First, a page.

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Why Online Education Is At a Crossroads

James F. Manning

Executive Director, Presidents Forum for Innovation

Predictions and expectations for the future of online education are changing drastically since the start of the worldwide pandemic. At the beginning of the year, the thought that the majority of schools would be offering their courses online would have been unthinkable. But the compounding crises of plummeting economic mobility and social inequities further shifted the path for what we expect of online education.

Like Americans, online education is on a new path facing an uncertain future. Institutions are wrestling with how to best serve diverse students, and high-quality online education has the opportunity for an expanded role in determining the long-term impact on individuals’ careers and futures, and upward mobility.

Concern over the future of work — for individuals and economies — is not new. But those concerns are now more immediate with more than 45 million Americans applying for unemployment over the last 13 weeks, disproportionally impacting those with the greatest need, driving our workforce to need to retrain and retool individuals’ knowledge in a changed economy. 

Businesses are failing, supply chains are disrupted, our healthcare systems are strained, and the long-term effects of how our nation will be impacted are unknown. It is our time to step forward and think beyond what’s happening now to better prepare our communities for the future of work. 

At a crossroads

Higher education is at a crossroads: Will institutions revert to their old models or continue to change to better support individuals’ online education opportunities on their workforce paths? 

Beginning with the millions of students the Presidents Forum serves, our goal is to positively impact the higher education system and better prepare all students looking to improve their lives through education. We believe building an agile and resilient workforce by advancing innovations in education, and providing support to those with the greatest need will help learners and workers across America weather this crisis.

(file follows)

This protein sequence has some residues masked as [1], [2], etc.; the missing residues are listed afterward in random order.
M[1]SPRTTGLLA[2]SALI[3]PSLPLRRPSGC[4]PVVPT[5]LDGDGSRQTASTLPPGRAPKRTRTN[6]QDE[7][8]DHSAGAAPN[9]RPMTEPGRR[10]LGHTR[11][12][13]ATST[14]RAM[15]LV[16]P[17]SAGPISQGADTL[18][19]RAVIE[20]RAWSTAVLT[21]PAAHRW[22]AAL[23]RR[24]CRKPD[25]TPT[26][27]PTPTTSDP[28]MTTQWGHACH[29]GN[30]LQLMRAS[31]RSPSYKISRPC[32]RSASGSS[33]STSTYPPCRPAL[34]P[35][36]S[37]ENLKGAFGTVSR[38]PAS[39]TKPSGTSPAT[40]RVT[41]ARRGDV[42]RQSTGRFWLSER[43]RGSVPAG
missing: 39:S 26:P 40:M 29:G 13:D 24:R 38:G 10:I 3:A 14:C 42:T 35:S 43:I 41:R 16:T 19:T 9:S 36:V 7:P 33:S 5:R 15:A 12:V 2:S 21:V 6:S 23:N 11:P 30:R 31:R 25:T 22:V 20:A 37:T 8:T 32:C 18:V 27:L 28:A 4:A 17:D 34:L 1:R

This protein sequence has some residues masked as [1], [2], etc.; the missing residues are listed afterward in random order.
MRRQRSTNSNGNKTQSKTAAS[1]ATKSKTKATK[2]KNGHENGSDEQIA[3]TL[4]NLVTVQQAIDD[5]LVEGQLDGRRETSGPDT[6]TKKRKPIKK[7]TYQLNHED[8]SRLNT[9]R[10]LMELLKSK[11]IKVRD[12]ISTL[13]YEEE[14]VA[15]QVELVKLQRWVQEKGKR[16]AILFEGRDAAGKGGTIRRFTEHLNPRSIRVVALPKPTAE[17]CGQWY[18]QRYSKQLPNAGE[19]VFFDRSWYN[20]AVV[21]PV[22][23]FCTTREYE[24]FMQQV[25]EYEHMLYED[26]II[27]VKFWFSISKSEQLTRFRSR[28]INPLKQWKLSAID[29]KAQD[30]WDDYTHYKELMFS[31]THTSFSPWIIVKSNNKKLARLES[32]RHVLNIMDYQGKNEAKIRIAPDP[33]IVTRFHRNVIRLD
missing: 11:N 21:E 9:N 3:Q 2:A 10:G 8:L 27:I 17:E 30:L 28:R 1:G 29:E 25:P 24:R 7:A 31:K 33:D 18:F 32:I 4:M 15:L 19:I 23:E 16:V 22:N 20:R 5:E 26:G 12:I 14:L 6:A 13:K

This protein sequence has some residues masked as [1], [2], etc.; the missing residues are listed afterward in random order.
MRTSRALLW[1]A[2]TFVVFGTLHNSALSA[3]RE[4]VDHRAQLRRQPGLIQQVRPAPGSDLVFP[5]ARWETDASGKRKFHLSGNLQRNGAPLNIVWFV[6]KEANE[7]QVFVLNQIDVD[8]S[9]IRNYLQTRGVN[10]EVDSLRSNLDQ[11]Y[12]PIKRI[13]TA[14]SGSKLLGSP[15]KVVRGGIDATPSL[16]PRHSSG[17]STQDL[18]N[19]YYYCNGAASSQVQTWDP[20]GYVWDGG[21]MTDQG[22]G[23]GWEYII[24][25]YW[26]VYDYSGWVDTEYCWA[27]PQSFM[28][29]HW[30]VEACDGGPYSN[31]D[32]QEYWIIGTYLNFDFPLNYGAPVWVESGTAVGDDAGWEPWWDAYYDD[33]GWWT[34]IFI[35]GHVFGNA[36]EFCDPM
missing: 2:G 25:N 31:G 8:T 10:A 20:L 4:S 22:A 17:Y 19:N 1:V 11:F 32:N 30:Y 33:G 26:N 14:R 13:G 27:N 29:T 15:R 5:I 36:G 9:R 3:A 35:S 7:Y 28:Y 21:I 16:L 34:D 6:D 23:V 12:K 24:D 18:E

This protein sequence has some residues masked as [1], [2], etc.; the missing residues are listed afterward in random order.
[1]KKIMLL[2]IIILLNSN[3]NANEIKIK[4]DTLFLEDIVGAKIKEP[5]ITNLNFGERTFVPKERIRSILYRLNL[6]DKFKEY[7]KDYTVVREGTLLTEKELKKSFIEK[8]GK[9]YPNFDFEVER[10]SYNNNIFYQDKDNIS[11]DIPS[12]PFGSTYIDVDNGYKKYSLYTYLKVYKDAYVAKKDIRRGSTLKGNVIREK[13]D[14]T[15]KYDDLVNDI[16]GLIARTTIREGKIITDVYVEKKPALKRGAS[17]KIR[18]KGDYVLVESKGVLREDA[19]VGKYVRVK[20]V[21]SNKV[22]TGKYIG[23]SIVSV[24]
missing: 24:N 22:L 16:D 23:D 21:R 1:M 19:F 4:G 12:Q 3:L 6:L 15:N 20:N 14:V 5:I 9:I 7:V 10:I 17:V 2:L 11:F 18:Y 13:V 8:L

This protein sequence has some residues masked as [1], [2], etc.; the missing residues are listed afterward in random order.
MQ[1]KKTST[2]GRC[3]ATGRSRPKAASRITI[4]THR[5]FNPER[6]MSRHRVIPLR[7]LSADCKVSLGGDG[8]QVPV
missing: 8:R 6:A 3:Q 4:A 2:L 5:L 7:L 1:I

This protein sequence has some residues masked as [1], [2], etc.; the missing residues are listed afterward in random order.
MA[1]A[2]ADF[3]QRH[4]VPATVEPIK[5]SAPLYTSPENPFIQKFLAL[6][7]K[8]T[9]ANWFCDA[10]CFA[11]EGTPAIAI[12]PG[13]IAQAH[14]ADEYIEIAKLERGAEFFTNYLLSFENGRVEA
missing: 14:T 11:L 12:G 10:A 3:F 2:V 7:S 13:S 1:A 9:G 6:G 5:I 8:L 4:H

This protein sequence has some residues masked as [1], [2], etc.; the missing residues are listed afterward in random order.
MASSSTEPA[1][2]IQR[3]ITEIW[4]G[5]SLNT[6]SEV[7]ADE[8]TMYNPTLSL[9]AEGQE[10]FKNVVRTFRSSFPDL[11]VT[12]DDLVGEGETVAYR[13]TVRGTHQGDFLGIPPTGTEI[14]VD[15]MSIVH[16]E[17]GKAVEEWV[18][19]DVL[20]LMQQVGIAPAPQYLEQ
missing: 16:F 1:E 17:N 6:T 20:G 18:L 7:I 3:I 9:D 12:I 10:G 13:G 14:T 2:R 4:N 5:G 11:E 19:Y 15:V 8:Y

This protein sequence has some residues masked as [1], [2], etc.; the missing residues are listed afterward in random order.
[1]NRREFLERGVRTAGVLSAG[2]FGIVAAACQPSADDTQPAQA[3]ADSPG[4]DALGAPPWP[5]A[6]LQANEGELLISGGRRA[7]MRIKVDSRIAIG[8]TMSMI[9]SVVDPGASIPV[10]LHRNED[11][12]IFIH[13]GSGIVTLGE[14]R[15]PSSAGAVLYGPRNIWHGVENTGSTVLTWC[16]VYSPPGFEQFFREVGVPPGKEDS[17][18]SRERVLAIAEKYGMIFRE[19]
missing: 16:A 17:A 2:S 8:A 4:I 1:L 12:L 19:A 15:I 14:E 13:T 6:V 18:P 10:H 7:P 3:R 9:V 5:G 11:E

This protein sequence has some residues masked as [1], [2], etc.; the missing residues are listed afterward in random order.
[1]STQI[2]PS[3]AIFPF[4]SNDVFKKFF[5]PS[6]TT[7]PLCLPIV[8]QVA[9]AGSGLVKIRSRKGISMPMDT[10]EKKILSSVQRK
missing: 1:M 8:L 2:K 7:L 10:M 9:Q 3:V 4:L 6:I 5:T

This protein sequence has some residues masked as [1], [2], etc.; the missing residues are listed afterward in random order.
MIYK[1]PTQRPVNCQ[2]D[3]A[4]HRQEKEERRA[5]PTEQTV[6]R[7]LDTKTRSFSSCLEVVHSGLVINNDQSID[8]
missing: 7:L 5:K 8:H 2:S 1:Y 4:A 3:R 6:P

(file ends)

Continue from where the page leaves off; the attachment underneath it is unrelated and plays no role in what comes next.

Education is now forced to address longstanding challenges with immediate solutions. Access to broadband has plagued schools and communities across the United States for decades, creating a digital divide by income, geography, education level, and age. And now, the entire education system is moving online, from K-12 to postsecondary, putting a spotlight on the disparity caused by those who can reach online resources and those who cannot. 

As schools continue online, a shift to more meaningful online instruction, with attention to design, engagement, and accessibility, will be required. Leaders need to recognize that technology in education, as in any sector, can enable greater access, personalized experiences, knowledge attainment, and ultimately completion and progress.  

Improving healthcare training

Addressing shortages in healthcare and the need for a more focused effort to rapidly train high-quality nurses, first responders, police, and EMTs is emblematic of the ongoing need to embrace new and alternative pathways of education-to-work. Efforts to graduate students early are a stopgap measure that cannot fully address the underlying shortage. 

Higher education must keep learners on high-need education to employment pipelines engaged by providing additional support to persist and complete to better prepare our nation for the uncertain impacts of the pandemic. 

We need a national upskilling movement to more rapidly advance the pace at which we prepare professionals and move them where the demand is greatest. 

Shifting timetables

Finally, higher education is facing an anticipated challenge that has come early. We have predicted how the future of work would impact individual workers — from layoffs to reskilling to certification requirements. Those effects are apparent now. 

Underserved, laid-off, and disenfranchised workers will need support in rethinking how to come back into the world of work during and after this crisis. The Presidents Forum is appealing for relief and more flexible federal student aid packages, targeting both the neediest students and programs that are critical in addressing workforce requirements coming out of the pandemic. 

Colleges and universities are being tested. The impacts of COVID-19 will likely be long-lasting, if not epochal. The higher education community led in helping to curtail the initial impacts of the pandemic but advancing the certainty of education as the surest path to opportunity, especially for the underserved, will require collective effort across higher education, workforce, government, and philanthropy. 

If there was ever a moment to compel us, it is now. We must embrace change and accelerate the pace of innovation as the bridge to a more certain future, rather than falling back on the comforts of the status quo.

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